West Virginia Coal Miners Rally For Black Lung Legislation
Miners and advocates rallied Wednesday at the West Virginia Capitol in support of a series of bills aimed at preventing and treating severe black lung disease.
Five bills introduced by lawmakers would make it easier to make qualify for state benefits and provide benefits to miners who have early-stage black lung.
The bills come at a time when the Ohio Valley is facing a surge in cases of severe black lung disease, also called Progressive Massive Fibrosis.
“We’re here because so many of the people that’s worked years and years years, 30, 35 years in the mines, and been exposed to coal dust their whole life and they fall through the cracks,” said Terry Abbott, president of United Mine Workers of America Local 8843, which represents miners in West Virginia’s Fayette and Kanawha counties.
“We’re here to support all the miners that should be receiving compensation for the the years they put in the mines.”
Black lung is caused by exposure to coal dust and the debilitating and progressive disease has no cure. The state and federal government both have benefits systems that allow miners to make a claim against their employer for medical expenses and a small stipend.
Advocates and miners argue access to health and financial benefits increases the likelihood sufferers can seek medical treatment.
Getting those benefits through federal or state programs can be challenging, and recent changes on the state level has made it tougher for miners to qualify.
Obstacles To Benefits
Kentucky lawmakers last year eliminated radiologists from the process miners use to qualify for benefits. In West Virginia, a decision by the state Supreme Court made it harder for miners to file a claim.
Now, advocates for black lung victims are rallying behind new legislation in West Virginia which they say can help sick miners. Kentucky representatives have also proposed a bipartisan bill that would repeal the state’s 2018law that limits which doctors can evaluate black lung workers compensation claims.
One bill in West Virginia with bipartisan support is Senate Bill 260. Co-sponsored by two doctors, it would change the law to allow miners to receive partial disability awards if they are diagnosed with the disease. Miners diagnosed with early-stage black lung would qualify for 20 weeks of benefits.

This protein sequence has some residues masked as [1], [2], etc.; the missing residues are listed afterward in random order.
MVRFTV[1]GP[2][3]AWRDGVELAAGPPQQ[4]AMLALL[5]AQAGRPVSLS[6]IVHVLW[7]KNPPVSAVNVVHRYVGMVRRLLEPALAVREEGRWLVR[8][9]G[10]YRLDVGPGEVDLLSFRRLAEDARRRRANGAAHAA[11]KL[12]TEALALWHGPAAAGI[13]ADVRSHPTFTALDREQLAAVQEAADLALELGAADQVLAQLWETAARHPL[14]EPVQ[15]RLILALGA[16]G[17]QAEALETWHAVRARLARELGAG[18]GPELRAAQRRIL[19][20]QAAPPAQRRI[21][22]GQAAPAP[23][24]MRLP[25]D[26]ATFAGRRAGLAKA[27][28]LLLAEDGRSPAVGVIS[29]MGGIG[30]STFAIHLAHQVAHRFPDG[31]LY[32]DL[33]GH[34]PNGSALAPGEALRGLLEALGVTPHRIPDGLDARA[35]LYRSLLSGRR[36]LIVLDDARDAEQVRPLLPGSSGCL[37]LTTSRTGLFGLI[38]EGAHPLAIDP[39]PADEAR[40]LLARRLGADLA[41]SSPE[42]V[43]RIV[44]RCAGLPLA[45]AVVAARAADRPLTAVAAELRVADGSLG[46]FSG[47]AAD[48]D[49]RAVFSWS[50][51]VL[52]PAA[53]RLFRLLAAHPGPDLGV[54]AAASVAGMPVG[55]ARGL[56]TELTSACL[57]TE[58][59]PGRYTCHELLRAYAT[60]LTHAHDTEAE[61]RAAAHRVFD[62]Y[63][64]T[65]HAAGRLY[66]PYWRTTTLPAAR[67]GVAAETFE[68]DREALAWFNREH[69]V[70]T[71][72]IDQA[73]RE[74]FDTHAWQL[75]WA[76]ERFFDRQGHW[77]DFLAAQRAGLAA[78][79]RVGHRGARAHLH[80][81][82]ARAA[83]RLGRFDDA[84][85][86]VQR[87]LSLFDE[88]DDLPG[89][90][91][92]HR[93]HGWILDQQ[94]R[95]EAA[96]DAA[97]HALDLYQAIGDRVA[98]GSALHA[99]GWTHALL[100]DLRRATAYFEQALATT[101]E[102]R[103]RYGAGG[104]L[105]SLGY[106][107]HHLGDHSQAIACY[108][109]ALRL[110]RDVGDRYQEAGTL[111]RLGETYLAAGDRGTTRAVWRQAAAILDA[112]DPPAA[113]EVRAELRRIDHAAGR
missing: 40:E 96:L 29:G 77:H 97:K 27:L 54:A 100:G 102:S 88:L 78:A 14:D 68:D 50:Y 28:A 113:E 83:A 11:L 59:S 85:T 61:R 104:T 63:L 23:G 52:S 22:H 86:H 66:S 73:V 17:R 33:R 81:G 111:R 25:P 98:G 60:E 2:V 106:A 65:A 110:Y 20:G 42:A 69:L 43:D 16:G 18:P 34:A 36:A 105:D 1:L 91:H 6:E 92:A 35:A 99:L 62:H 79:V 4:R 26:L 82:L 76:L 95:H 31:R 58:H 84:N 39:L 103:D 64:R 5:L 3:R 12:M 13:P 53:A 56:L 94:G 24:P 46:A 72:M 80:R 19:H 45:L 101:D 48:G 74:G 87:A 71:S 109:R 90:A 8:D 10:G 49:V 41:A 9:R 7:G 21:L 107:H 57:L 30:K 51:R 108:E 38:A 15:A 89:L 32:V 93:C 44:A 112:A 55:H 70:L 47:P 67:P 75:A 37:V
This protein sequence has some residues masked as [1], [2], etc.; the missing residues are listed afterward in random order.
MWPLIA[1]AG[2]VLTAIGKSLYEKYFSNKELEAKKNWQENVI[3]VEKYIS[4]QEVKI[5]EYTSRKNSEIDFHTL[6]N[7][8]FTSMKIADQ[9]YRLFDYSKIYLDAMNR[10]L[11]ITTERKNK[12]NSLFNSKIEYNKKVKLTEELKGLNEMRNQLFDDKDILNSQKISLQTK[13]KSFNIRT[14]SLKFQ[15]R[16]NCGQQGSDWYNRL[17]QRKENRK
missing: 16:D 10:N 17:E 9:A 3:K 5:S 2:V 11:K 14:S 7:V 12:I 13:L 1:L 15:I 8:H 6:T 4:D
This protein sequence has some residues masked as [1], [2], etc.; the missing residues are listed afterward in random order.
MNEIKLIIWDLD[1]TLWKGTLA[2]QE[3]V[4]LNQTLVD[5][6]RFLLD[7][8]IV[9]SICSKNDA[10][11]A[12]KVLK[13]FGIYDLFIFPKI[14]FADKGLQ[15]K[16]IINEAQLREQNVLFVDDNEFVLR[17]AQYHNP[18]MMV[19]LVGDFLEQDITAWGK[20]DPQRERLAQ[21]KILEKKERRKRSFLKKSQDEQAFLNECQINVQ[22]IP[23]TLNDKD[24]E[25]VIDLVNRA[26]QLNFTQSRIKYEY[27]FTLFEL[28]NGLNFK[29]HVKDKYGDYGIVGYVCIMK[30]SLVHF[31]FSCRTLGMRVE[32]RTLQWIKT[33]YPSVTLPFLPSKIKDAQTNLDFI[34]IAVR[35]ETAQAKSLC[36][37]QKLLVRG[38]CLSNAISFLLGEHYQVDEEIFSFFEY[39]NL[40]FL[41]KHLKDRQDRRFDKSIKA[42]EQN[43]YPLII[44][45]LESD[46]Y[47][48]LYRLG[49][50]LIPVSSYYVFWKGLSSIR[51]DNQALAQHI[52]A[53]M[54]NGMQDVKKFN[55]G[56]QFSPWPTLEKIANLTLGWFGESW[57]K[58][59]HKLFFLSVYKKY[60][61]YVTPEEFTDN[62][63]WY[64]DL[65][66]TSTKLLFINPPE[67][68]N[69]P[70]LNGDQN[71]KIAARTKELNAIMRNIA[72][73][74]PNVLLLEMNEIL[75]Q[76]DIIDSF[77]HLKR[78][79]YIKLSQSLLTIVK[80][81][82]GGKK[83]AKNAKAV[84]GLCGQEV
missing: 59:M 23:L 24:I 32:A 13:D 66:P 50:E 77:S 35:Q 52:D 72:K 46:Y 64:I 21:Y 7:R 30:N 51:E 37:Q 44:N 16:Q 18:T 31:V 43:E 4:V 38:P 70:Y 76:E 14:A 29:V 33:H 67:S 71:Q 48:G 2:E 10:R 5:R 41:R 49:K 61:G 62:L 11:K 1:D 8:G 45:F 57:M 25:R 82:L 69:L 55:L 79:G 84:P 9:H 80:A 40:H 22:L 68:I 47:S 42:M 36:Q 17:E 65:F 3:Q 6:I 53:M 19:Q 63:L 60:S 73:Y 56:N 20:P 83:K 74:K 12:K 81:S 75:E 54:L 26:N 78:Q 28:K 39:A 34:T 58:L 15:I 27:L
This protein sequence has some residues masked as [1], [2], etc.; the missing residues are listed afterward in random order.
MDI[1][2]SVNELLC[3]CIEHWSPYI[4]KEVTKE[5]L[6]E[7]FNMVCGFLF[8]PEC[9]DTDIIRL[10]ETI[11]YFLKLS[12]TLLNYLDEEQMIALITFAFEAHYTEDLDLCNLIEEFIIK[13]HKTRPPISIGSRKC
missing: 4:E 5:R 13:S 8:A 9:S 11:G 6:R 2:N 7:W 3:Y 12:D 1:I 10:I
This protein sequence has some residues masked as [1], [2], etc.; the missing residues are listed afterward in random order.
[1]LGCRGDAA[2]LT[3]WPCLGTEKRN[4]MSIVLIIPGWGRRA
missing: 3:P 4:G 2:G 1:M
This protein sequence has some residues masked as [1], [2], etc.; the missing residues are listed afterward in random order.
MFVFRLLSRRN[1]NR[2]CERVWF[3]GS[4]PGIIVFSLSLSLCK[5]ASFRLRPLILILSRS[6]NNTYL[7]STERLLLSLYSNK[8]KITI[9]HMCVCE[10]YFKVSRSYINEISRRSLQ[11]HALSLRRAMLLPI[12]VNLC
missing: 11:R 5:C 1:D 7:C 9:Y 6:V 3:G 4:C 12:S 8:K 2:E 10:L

Benny Becker | Ohio Valley ReSource
Members of the Southeastern Kentucky Black Lung Association light candles in memory of those lost to the disease.
Miners would only have to have X-rays that show the presence of severe black lung disease, not a diagnosis that the disease has yet impacted their health.
Supporters of the bill argue that because black lung is progressive, there is no doubt symptoms will worsen. Providing some benefits to miners early on may boost their ability to seek treatment or assist in re-training to allow early career miners to find other employment and limit coal dust exposure.
Another bill, Senate Bill 144, would create a state black lung program that would provide $300 in monthly benefits for West Virginia miners with at least 10 years of coal dust exposure.
“We want to simplify the black lung program here in West Virginia, so the state can take care of its own, give them what they’re due, what they’re entitled to and what they’ve worked for,” said Charles Dixon, with UMWA Local 1440 in Matewan, West Virginia.
He was one of dozens of miners who rallied at the Capitol Wednesday in support of the black lung bills.
A third bill, House Bill 2588, would challenge the recent West Virginia Supreme Court decision that made it harder for miners to file a state workers’ compensation case. It stipulates a person seeking an evaluation from the state Occupational Pneumoconiosis Board can do so at any time regardless of the time limits set to file a claim and that insurance carriers must pay for the exam.
The bills have not yet advanced to a floor vote.
Dave Mistich of ReSource partner station WVPB contributed to this story.